Welcome to The Widowed Mom Podcast, episode 50, Ask Krista Anything: Live Coaching.
Welcome to The Widowed Mom Podcast, the only podcast that offers a proven process to help you work through your grief to grow, evolve, and create a future you can actually look forward to. Here’s your host, certified life coach, grief expert, widow, and mom, Krista St-Germain.
Hey, everybody. Welcome back to the podcast. We’re going to do something a little bit different this week. So, if you’re new to the podcast, welcome. This episode will be quite unlike the 49 that have come before it.
You may not have known, but I have been doing a series of free public coaching calls just for widowed moms. I started doing it because, you know, the world kind of went, it felt, a little bit nuts with COVID-19 and I wanted to be able to step up and serve at a higher level, not just the people who pay me, but also people who just might need some help.
And so, I started doing these live coaching calls where I bring people on using Zoom. And then those who are brave and want coaching can raise their hand and then I coach them. And I thought that you might benefit from hearing one of those coaching calls.
Once you can get an idea of what coaching is even like – I know, before I had a life coach, I didn’t really even know what life coaching was. And so, maybe you’ve never heard what it sounds like to have a life coach. But also, I think the issues that these women brought and the coaching that happened might benefit you and would benefit other people that weren’t on the call. So, I want to share that with you.
So, that’s what I’m going to give you this week; a replay of one of the most recent Ask Krista Anything coaching calls. I am going to do more of them, and if you would like to be notified, make sure to go over to my website, coachingwithkrista.com. And after you’ve been on the site for just a couple of seconds, one of those little annoying pop-up boxes will show up for you and you can just enter your name and your email address and then that will get you on the list.
If you’re already getting emails from me, you should be getting notifications when these calls happen. But if you’re not yet in the inside scoop then you need to get on my email list and that’s how you do it. So, I will do more of these calls coming up soon. This podcast is going to air on May 11th and I do have planned an Ask Krista Anything session Thursday, May 21st. That is the next one on the books.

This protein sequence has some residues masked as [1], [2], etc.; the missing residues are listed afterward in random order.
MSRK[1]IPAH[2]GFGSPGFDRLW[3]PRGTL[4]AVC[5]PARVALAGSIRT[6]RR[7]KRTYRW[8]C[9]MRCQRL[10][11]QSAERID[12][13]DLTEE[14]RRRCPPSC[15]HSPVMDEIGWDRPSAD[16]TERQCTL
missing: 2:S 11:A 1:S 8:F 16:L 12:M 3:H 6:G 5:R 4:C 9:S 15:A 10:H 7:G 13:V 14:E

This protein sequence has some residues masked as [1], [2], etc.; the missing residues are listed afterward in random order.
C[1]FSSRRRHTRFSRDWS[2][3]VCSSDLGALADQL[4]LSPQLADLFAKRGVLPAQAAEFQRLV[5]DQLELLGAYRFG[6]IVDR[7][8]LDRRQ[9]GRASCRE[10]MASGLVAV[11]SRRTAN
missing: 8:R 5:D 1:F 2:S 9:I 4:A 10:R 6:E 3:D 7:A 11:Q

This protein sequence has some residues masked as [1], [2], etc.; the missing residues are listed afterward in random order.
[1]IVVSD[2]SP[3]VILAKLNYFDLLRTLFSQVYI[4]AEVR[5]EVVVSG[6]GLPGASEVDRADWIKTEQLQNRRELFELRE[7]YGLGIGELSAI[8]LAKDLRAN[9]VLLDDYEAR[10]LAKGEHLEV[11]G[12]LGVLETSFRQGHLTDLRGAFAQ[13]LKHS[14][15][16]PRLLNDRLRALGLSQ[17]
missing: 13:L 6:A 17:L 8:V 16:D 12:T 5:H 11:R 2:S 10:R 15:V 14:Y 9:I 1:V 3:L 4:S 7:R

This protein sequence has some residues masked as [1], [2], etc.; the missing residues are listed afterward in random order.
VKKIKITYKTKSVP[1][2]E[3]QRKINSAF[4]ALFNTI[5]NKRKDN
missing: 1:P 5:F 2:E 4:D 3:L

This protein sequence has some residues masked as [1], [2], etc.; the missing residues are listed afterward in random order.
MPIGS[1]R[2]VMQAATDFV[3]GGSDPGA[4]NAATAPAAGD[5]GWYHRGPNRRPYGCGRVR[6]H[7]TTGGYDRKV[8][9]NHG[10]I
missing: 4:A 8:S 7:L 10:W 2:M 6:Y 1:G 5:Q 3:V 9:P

So, get on the email list and you can get all of the specifics, the times, and login information and all of that. So, I hope you enjoy this and let’s get into it.
Krista: So, Megan, I’m going to come to you first.
Megan: Okay, you’ll have to pardon my appearance. I’m hiding from the kids.
Krista: Perfect. Who isn’t hiding from the kids right now?
Megan: I know, right, it’s crazy. So, here is my question, and I’d love your advice. I’m struggling with the fact that my husband died not that long ago but my friends feel like they should tell me how I should grieve. They should kind of tell me my timeline, they should tell me what’s appropriate and what’s not. And that’s really hard for me because it’s my journey, not theirs. I know they’re saying it out of a place of love, but I’m just really struggling with it. So, I just wanted to know what your thoughts were on those people that want to help but maybe are giving you unsolicited advice about how you’re grieving.
Krista: It happens a lot. So, I’m curious, what is it right now that makes it a problem for you that they’re giving you unsolicited advice?
Megan: You mean what am I doing?
Krista: Well, like, why is it – because it’s causing probably an emotion, yeah?
Megan: Right, yeah.
Megan: Why is it causing an emotion? Because I don’t want people to be, I guess, judgmental or disappointed in how I’m handling it. Like, they expect me to act a certain way, I guess. I’m just not the type of person that’s going to wear black the rest of my life and, you know, stop everything. I loved him. That will never change. But he’s not here anymore. So, that’s really, yeah…
Krista: Okay, so you don’t want them to judge you, and they are.
Megan: Right, yeah.
Krista: Okay, this is the interesting thing. It’s like, we have this idea of how people should behave, but then they don’t do it, and then we kind of get wrapped around the axel because we tell ourselves that they should be doing it differently than they are. And then we feel bad. And the only way for us to feel better is if they change.
Megan: I didn’t think of it that way.
Krista: It doesn’t really work because if you’re like, “Well I can’t feel good about my choices until they stop judging me,” then we have to be magical. We have to somehow make them stop judging you. And we can’t.
Krista: So then, we have to focus on what we can control, which is only what we think about their judgment. So, what if we just decided, it doesn’t matter if they judge us?
Megan: I guess it just becomes a problem when, like, my best friend won’t talk to me kind of situation.